There are also suggestions that Pakistani authorities have pressed students to fight for the Taliban. One relief worker who visited the Indira Gandhi Children's Hospital in Kabul in late June said that all of its 400 beds were filled by Pakistanis wounded at the front, some as young as 15. Several patients said that they had been sent to fight by their religious academies, many of which closed for the summer battle season, leaving impoverished students with no place else to go. A doctor at the hospital said Chechens, Yemenis and Saudis were among the patients.

American officials say they have little leverage over Pakistan. The United States cut off military aid in 1990 after the Pakistanis detonated a nuclear bomb.

With no ally in the region to help, the Clinton administration has mounted a wide- ranging diplomatic campaign to isolate the Taliban militia from the world community. The effort bore fruit late last year when the United Nations, prodded by the United States and Russia, expanded economic sanctions on Afghanistan — a change that will take effect on Jan. 19.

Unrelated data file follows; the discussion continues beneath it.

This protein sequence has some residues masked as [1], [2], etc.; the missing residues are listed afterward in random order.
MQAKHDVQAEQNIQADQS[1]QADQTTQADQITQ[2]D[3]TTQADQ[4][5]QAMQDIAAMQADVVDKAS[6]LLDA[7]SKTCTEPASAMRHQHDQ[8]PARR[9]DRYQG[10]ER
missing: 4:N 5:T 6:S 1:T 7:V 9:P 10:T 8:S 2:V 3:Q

Senior American officials said that for all their concern about the threat of terrorism, the administration never explicitly offered the Taliban what they most want: formal diplomatic recognition. In its dealing with the Taliban, officials said, the administration promised only that relations would dramatically improve if they expelled Mr. bin Laden and Al Qaeda's leaders and barred foreigners from the camps.

Officials said they decided against directly offering recognition, because, they said, the administration had profound reservations about the Taliban's abuses of human rights, particularly of women.

Senior officials also felt that they could not trust the Taliban to deliver on their promises, citing what they called repeated "lies" from the Afghan leadership about Mr. bin Laden's status.